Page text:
The alarm will sound for about 12-15 seconds, then re-arm itself. A continued movement will make it go off again.
The Xena XX14 is a hefty piece, weighing in at 643 grams or 1 lb., 6-3/4 oz. Like the XN15, it may not fit under a motorcycle seat and, in fact, the XN15 may have a thinner width, which may make that lock easier to carry.
wBW Video: Xena XX14 Disk Lock Alarm
The Xena XX14 Disc Lock Alarm is another very well made disk lock alarm that feels solid and works well.
It seems to be easier to use than the XN15; perhaps the operation of the lock bolt is smoother, but the design helps it fit more easily over the brake disk.
The alarm is loud and the XX14 seems to be less susceptible to false alarms, although there is always a tradeoff between sensitivity and false alarms with motion-sensitive alarm controllers.
From “B.R.” (February 2012): “My disk lock came with a nylon case. I put my ignition key inside the case after putting the lock on.
When I reach for my ignition key in my pocket later on, I find the disk lock case which reminds me to take the lock off before starting the bike.”
From “P.S.” (5/10): “I greatly appreciated your review of Xena’s XX14 alarm disk lock. I currently own the XN14 and XN15 from the same brand, and the false alarms can be a real pain (I’m afraid my neighbours are hoping that my bikes do get stolen for good, just to be rid of that noise).
Beyond that major flaw I have nothing much to complain about, so if the XX14 has been redesigned to be less sensitive, I might be buying one of those if I find one at a good retail price.
Just a few comments to your review :
The mirror system that reflects the optical signal was already in the old XN series; this is what arms and disarms the alarm (and that is why the alarm always goes off when you remove the electronic module to change the battery).
I don’t think the little chirps before the full blast alarm are a forewarning to the thief, but since unlocking the device will almost always trigger the alarm, it’s just a gentle sound that gives time to the bike’s rightful owner to unlock the device before blasting away his eardrums (I can’t recall how many times I got my key stuck in the lock, and was thus unable to unlock the damned thing before the alarm went off).I also noticed that they have added extra “chirping” time before the full blast siren, that really is a good thing : it could save any little hearing I have left!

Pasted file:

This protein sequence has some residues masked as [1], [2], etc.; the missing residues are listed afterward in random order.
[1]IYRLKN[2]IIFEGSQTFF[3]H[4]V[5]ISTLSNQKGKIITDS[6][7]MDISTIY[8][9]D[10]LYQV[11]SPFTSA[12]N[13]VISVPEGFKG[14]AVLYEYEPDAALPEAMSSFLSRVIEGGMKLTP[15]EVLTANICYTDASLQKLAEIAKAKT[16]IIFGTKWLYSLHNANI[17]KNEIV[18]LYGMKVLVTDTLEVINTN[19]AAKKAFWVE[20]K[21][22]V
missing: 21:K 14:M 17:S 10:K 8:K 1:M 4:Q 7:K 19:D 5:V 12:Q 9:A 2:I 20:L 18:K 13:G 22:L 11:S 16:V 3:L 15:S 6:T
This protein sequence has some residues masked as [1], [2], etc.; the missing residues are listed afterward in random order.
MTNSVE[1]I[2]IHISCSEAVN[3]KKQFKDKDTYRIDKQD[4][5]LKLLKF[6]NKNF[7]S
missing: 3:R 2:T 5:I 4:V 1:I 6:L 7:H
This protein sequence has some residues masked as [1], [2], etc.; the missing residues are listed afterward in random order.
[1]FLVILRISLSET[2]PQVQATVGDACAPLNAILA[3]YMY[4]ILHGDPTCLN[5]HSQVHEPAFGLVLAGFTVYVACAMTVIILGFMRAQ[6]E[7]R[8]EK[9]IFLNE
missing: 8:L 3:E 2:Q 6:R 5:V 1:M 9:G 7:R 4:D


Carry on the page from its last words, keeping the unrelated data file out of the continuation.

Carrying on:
I do confirm the sensitivity of the XN series to temperature change; I have noticed it on countless occasions, and almost always on a decrease in temperature, e.g. when the device passes from sun to shade due to sun rotation, or when you remove it from the relative warmth under your saddle and lock it outdoors during winter cold.This is due to the electro-mechanical movement sensor, based on 2 metal balls (one big, one small) trapped between 4 conductor pins; when cooling down the balls are bound to contract and move slightly, thus disrupting the electrical contacts monitored by the microprocessor. So if they have improved that as well, I might be seriously thinking about buying one
So if I read you well, with the XX series Xena has corrected just every flaw that the former series had.
I agree it’s still “only” a disk lock that won’t discourage determined and/or professional thieves, but I would say that’s about as far as a disk locks can go! Thanks for this review!”
From “M.M.” (10/09): “First of all, I love the website. About the XX14 from Xena, I have the old XR1 version, which has one enormous issue that I hope is fixed in this version.
The issue is that you can easily put you hand on the speaker part, and you almost wouldn’t hear the alarm anymore. Ok it would not be easy to steal a motorcycle with one hand on the alarm but it would be effective.
I’ve used the method to not have my ears bleed when I accidentally touched my bike and didn’t have my keys ready.
Another easy way to kill the alarm would be to have a spray can of foam and spray it into the speaker part.
I see that the changed the speaker part to the under side but would it still be coverable by hand easily and would it kill the sound completely.
Thanks for the great reviews.”
Editor’s Reply: There is always a way to defeat pretty much any security device, so a determined thief probably wouldn’t be bothered by the siren sound on the Xena locks.
But it may discourage more casual opportunities, and at least the lock itself will secure the bike. I’d guess that Xena would say that the most important feature is the lock itself, and the alarm is a side benefit that will probably make less of an overall impression on a determined thief.